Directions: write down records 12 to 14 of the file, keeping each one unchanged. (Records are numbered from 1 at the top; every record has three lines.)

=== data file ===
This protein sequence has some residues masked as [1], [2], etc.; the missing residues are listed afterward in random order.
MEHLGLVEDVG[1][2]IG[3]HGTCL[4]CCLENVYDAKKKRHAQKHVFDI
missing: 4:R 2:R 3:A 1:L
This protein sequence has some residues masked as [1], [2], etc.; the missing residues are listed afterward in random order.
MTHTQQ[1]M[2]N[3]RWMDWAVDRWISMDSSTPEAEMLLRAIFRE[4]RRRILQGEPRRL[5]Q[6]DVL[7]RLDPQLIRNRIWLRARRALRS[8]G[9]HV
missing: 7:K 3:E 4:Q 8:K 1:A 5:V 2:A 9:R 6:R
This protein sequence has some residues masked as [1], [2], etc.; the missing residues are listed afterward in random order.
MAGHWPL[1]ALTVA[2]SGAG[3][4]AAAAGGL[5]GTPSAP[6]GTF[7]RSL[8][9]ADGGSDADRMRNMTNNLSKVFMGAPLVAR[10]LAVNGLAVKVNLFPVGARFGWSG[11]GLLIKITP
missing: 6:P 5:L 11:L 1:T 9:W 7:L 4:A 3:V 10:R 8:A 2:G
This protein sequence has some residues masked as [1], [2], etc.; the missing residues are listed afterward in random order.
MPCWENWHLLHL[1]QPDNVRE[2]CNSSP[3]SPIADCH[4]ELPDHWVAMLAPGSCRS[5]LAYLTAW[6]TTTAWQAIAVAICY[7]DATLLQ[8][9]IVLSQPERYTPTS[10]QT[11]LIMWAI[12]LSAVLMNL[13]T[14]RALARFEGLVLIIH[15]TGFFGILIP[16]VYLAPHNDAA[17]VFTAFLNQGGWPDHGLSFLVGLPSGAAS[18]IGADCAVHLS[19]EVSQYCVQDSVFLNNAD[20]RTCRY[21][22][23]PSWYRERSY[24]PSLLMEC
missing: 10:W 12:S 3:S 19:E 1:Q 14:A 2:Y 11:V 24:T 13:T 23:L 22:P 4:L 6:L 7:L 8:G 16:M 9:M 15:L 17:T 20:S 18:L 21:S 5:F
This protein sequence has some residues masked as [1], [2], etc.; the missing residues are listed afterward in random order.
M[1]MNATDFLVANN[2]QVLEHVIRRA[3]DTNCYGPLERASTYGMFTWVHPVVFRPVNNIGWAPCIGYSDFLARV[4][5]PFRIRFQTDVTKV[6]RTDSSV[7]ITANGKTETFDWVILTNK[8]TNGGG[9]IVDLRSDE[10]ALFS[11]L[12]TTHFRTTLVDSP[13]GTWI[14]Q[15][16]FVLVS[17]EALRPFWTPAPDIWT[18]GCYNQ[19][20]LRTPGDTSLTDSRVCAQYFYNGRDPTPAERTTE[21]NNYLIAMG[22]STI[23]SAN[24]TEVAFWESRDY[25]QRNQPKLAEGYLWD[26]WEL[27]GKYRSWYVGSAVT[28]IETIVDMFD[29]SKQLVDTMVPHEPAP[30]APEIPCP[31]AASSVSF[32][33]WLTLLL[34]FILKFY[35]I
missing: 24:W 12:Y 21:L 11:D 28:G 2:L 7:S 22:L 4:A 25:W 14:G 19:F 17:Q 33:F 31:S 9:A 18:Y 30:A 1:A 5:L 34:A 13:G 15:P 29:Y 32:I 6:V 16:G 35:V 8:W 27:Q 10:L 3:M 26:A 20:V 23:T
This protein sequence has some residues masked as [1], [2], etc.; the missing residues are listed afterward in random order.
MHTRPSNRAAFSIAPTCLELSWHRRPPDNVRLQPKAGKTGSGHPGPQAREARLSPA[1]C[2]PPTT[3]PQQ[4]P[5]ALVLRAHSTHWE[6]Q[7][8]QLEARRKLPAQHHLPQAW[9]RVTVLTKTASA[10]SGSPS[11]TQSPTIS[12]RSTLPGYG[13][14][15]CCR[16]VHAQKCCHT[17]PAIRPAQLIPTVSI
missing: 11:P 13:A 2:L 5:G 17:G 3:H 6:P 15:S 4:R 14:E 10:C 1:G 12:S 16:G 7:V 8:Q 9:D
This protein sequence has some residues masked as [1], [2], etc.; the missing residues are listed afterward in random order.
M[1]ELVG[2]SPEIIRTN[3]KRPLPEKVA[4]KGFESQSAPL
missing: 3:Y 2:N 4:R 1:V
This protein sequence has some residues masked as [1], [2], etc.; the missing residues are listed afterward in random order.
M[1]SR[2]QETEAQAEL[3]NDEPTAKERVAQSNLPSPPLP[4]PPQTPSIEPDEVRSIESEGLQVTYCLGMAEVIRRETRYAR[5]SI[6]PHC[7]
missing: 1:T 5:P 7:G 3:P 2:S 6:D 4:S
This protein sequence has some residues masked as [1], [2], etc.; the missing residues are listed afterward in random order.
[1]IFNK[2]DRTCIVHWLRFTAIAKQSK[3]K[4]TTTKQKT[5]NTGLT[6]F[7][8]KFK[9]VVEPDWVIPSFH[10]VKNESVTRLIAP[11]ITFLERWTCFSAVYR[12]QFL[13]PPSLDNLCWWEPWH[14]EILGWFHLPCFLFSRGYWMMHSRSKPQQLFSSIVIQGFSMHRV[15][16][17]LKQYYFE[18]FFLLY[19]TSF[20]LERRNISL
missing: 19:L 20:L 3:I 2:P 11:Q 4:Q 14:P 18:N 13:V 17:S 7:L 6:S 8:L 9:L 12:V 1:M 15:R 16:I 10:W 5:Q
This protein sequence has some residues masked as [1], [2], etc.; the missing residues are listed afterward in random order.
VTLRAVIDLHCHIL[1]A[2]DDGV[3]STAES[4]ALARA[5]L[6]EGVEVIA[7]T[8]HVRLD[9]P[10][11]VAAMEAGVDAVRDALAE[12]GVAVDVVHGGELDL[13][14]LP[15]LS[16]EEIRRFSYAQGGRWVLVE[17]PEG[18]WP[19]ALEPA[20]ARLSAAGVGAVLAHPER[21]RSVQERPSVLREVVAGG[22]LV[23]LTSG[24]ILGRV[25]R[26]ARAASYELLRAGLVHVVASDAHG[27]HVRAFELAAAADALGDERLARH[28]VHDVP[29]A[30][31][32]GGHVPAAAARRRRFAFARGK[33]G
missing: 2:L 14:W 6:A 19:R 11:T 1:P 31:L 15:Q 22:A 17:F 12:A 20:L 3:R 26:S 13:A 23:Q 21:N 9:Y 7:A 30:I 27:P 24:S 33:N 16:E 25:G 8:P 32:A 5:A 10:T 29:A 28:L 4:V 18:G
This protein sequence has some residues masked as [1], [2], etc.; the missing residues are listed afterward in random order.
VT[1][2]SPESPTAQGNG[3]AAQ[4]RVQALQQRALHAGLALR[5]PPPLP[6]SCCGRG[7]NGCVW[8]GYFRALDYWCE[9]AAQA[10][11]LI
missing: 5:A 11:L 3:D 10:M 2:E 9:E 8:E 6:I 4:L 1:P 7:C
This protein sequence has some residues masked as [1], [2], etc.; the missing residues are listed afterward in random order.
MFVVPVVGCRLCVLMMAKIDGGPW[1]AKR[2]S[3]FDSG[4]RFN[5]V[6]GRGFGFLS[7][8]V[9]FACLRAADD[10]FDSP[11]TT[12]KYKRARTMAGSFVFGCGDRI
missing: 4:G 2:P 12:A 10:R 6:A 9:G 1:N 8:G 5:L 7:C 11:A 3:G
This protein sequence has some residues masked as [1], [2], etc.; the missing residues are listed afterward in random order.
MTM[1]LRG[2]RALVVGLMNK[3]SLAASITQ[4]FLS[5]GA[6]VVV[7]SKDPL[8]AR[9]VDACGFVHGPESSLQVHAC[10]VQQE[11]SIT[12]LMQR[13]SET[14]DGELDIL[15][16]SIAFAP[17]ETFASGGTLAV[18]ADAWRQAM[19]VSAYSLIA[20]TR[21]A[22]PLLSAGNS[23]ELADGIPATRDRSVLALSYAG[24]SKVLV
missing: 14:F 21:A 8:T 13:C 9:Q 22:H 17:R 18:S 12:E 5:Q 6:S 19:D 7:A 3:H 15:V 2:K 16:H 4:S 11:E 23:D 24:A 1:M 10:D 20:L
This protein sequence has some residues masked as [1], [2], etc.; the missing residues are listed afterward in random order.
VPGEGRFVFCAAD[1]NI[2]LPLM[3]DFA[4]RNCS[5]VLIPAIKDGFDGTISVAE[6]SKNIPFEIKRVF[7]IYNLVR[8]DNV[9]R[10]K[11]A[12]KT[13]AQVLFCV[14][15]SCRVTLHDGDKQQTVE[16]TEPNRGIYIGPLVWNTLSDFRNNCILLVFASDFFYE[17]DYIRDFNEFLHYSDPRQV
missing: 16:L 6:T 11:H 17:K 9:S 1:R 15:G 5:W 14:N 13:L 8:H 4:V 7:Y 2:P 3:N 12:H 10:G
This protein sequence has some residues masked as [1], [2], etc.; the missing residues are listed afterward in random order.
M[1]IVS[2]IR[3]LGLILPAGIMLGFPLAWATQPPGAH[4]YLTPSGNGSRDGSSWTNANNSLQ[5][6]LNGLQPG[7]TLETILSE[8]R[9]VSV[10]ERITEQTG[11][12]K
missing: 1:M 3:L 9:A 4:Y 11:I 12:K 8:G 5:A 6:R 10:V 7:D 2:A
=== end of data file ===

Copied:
This protein sequence has some residues masked as [1], [2], etc.; the missing residues are listed afterward in random order.
MFVVPVVGCRLCVLMMAKIDGGPW[1]AKR[2]S[3]FDSG[4]RFN[5]V[6]GRGFGFLS[7][8]V[9]FACLRAADD[10]FDSP[11]TT[12]KYKRARTMAGSFVFGCGDRI
missing: 4:G 2:P 12:A 10:R 6:A 9:G 1:N 8:G 5:L 7:C 11:A 3:G
This protein sequence has some residues masked as [1], [2], etc.; the missing residues are listed afterward in random order.
MTM[1]LRG[2]RALVVGLMNK[3]SLAASITQ[4]FLS[5]GA[6]VVV[7]SKDPL[8]AR[9]VDACGFVHGPESSLQVHAC[10]VQQE[11]SIT[12]LMQR[13]SET[14]DGELDIL[15][16]SIAFAP[17]ETFASGGTLAV[18]ADAWRQAM[19]VSAYSLIA[20]TR[21]A[22]PLLSAGNS[23]ELADGIPATRDRSVLALSYAG[24]SKVLV
missing: 14:F 21:A 8:T 13:C 9:Q 22:H 17:R 18:S 12:E 5:Q 6:S 19:D 7:A 3:H 15:V 2:K 16:H 4:S 11:E 23:D 24:A 1:M 10:D 20:L
This protein sequence has some residues masked as [1], [2], etc.; the missing residues are listed afterward in random order.
VPGEGRFVFCAAD[1]NI[2]LPLM[3]DFA[4]RNCS[5]VLIPAIKDGFDGTISVAE[6]SKNIPFEIKRVF[7]IYNLVR[8]DNV[9]R[10]K[11]A[12]KT[13]AQVLFCV[14][15]SCRVTLHDGDKQQTVE[16]TEPNRGIYIGPLVWNTLSDFRNNCILLVFASDFFYE[17]DYIRDFNEFLHYSDPRQV
missing: 16:L 6:T 11:H 17:K 9:S 1:R 15:G 5:W 14:N 13:L 8:H 4:V 7:Y 2:P 3:N 12:H 10:G